Whether Morrin Village council was unaware of the in camera requirements of the Municipal Government Act or simply disregarded them was unclear at the regular council meeting May 19 when council requested that the public leave council chambers for a private discussion between council and the village foreman without motioning to go in camera.
Shortly after calling the meeting to order and accepting the agenda, Mayor Suzanne Lacher requested that the public leave council chambers so council could have a brief, private discussion with the public works foreman Dave Benci.
However, council did not motion to go in camera, which is required under the MGA for subjects of land, legal or personnel.
This reporter asked the mayor if council was going in camera to which the mayor responded ‘no, it was just a private meeting’.
After indicating that council needed to go in camera if they expect the public to leave, this reporter was rebuked by Deputy Mayor Dave MacLeod, “Excuse me, we did not ask you to talk! You are disrupting the meeting! Please leave!”
Again this reporter stated the public was willing to leave once in camera was called.
After some discussion between council and Benci, Benci stated that he was willing to wait for another meeting where proper procedures could be followed, ending the debate and resulting in the public remaining in council chambers.
No answers for resident
Resident Howard Helton returned to council as a delegation in hopes of getting some answers from council on his previous questions regarding council’s use of in camera sessions, council favouritism towards residents and the use of village resources for personal use.
MacLeod addressed Helton stating, “We got them….you’re issues and we’ve retained legal council and you will be getting an answer,” which promptly ended any further discussion on Helton’s concerns.
Coun. Aldred Bremer was curious to know why Helton, a former village councillor, had quit council rather than remain and try to address issues he had concerns about.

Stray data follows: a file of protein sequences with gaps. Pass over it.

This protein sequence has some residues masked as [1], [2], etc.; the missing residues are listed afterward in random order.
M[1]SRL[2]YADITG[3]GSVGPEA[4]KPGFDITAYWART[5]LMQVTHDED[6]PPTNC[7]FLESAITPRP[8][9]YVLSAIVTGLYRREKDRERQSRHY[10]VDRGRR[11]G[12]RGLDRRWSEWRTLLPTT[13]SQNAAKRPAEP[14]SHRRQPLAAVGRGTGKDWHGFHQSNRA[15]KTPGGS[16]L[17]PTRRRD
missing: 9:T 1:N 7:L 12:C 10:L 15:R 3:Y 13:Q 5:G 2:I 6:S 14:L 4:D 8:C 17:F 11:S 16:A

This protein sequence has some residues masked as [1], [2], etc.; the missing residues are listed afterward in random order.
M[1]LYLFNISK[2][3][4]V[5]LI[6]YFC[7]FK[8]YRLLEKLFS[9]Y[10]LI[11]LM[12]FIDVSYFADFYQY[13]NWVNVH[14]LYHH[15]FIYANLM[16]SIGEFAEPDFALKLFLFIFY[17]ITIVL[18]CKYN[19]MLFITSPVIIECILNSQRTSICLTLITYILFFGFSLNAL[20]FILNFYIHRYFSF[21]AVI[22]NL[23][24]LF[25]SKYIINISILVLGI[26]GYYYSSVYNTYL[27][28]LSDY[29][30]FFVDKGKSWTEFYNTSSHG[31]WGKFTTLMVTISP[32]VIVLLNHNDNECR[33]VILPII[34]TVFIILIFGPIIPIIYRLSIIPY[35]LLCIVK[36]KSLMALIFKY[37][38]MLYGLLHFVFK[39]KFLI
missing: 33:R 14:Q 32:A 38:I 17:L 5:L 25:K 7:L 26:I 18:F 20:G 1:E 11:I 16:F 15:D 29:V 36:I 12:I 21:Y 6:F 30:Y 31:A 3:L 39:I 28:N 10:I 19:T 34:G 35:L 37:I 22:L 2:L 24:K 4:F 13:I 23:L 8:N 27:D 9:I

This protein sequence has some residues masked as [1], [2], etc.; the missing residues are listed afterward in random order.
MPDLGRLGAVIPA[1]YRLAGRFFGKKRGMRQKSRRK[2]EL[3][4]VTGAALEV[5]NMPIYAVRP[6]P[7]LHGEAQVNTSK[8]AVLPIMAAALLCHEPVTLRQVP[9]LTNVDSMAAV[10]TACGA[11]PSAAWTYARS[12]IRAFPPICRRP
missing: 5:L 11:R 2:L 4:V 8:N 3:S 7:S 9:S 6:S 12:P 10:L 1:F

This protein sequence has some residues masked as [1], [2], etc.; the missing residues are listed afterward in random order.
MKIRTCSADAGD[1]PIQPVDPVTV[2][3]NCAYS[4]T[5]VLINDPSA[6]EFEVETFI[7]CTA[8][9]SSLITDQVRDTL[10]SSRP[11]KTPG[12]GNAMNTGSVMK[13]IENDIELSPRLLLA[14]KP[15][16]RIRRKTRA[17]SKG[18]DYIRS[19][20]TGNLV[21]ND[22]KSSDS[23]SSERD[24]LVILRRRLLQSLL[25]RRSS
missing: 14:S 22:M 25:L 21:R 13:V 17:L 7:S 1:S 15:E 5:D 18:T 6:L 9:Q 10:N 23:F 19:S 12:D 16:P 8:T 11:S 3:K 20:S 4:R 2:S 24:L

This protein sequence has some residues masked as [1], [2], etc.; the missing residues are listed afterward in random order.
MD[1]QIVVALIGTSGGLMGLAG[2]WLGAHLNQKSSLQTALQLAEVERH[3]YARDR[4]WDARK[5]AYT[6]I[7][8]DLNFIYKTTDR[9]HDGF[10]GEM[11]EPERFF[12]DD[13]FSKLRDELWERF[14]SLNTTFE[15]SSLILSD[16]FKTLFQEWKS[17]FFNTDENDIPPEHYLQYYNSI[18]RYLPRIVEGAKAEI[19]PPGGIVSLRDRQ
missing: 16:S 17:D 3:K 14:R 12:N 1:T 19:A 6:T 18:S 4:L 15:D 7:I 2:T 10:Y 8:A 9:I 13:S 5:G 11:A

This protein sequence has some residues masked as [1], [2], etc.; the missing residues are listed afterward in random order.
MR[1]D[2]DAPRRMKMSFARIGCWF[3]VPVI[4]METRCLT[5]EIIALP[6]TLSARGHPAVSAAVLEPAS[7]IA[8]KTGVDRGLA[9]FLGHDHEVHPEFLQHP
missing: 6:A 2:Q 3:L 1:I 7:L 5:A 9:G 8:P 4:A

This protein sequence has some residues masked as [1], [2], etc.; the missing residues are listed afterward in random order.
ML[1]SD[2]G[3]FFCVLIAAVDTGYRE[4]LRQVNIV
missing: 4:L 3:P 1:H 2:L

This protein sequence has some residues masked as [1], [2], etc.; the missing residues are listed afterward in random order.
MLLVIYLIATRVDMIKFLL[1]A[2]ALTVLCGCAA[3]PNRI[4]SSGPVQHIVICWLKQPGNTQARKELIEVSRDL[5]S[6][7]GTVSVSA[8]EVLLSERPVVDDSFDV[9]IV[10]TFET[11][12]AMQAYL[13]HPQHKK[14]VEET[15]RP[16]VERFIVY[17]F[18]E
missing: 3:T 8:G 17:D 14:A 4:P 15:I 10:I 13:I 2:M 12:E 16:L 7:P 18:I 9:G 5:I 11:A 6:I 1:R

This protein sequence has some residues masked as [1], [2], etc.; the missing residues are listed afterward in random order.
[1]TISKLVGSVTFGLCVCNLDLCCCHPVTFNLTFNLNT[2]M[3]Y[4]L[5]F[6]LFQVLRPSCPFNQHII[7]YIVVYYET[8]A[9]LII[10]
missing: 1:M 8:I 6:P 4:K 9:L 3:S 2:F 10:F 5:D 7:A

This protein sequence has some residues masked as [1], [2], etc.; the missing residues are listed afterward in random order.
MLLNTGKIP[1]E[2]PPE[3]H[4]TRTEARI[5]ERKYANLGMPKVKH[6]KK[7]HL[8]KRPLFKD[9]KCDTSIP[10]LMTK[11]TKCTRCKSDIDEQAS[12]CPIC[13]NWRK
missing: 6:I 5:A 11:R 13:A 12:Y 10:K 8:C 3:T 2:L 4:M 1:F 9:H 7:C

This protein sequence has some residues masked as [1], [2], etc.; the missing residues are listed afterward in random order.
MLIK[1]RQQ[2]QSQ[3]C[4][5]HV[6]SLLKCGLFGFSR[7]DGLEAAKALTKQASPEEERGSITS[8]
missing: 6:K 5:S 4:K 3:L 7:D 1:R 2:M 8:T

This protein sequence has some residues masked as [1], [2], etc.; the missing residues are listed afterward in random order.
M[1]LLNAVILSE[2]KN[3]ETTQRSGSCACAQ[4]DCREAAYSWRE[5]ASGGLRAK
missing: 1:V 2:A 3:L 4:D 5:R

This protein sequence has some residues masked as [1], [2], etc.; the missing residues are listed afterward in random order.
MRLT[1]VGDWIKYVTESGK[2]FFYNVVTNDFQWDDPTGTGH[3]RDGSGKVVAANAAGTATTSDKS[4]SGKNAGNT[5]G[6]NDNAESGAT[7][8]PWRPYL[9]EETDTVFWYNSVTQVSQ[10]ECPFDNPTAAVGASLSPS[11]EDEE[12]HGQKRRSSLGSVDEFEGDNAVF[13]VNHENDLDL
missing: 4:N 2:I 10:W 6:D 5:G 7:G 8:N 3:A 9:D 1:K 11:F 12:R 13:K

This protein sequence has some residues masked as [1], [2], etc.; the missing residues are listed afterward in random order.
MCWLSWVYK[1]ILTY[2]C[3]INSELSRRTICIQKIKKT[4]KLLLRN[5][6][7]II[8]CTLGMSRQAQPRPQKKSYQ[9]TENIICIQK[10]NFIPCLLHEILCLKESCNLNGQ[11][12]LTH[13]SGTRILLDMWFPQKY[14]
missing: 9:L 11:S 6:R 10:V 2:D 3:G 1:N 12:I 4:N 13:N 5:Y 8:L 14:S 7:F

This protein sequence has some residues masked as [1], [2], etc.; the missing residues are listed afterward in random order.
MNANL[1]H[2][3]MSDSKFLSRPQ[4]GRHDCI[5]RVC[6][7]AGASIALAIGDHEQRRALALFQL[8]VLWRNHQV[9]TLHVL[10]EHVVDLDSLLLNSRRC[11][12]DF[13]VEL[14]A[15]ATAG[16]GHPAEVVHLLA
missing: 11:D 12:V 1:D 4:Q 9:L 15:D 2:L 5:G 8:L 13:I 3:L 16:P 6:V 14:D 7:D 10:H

“If things were so bad here at the office, how come you quit council? If it had been me I would have stayed and tried to see things rectified before you quit.”
Helton responded, “Simply the fact that there was never any change. That’s what I got presented with most every day. Why do people, when they start on here need change?”
“I wasn’t bullied on council, but eventually it would have amounted to the same thing because that’s what’s happening here and you see it now. I felt that these legitimate things, these concerns I had with the feeling that was in council here at the time, the negative effect that you guys were giving me was that I was just – eventually would be spinning my wheels.”
Helton referred to the treatment of Janice Siemens by council during her time in office, which followed Helton’s after he resigned.
“Some of these items Janice brought up. Why was she treated in that manner, for bringing up things that were actually her complete right to have brought up in those meetings, and look how she was badgered and treated.”
“Well, she didn’t last either because she could see where that was going. She was marginalized. She was bullied.”
Helton used MacLeod’s outburst at the March 16 meeting as an example, “Bullying is the sort of thing that
Dave did to me at the other meeting for which I never got an apology. I don’t know how you can call it anything else.”
Use of litigation
One thing that drove Helton to begin his quest to have council address issues was council’s treatment of resident John Siemens.
Siemens originally had concerns about sewer lines repairs that Helton, a councillor at the time, brought to council but the discussion was not recorded in the minutes. Council issued a letter to Siemens stating his concerns were never brought to council.
According to Siemens, Mayor Lacher later admitted that Helton had brought the issue before council, but the minutes were never corrected to reflect that. At that time, Siemens retained a lawyer for legal advice.
“All that turned around into a peeing contest with him by not just listening to what he had to say in the first place. He didn’t have to be treated the way he’s been treated, to go to litigation. It never should have gone to that.”
“No it should never have gone but he went first,” responded the mayor, “Well it’s in the lawyers hands now,” stated Lacher.
Busy with spring projects
Benci gave a detailed report on work completed around the village including ways to deal with dandelions.
Options include spraying or using a drag bar to minimize spray drift.
Levelling out ruts and mounds where grass needs mowing is also a project Benci has started in order to allow for easier mowing, including ways to deal with more hard packed areas.
Benci clarified with council how to access asphalt from Starland County in order to complete pothole filling. Council indicated Benci just needed to ask and the county would charge the village accordingly.
As well, Benci has steadily been working through repairs and upgrades to bring the village into accordance with an Occupational Health and Safety inspection order.
Council worked through all three readings to pass Procedural Bylaw 352. The By-law was not read out loud at the meeting nor was it provided to the reporter by press time.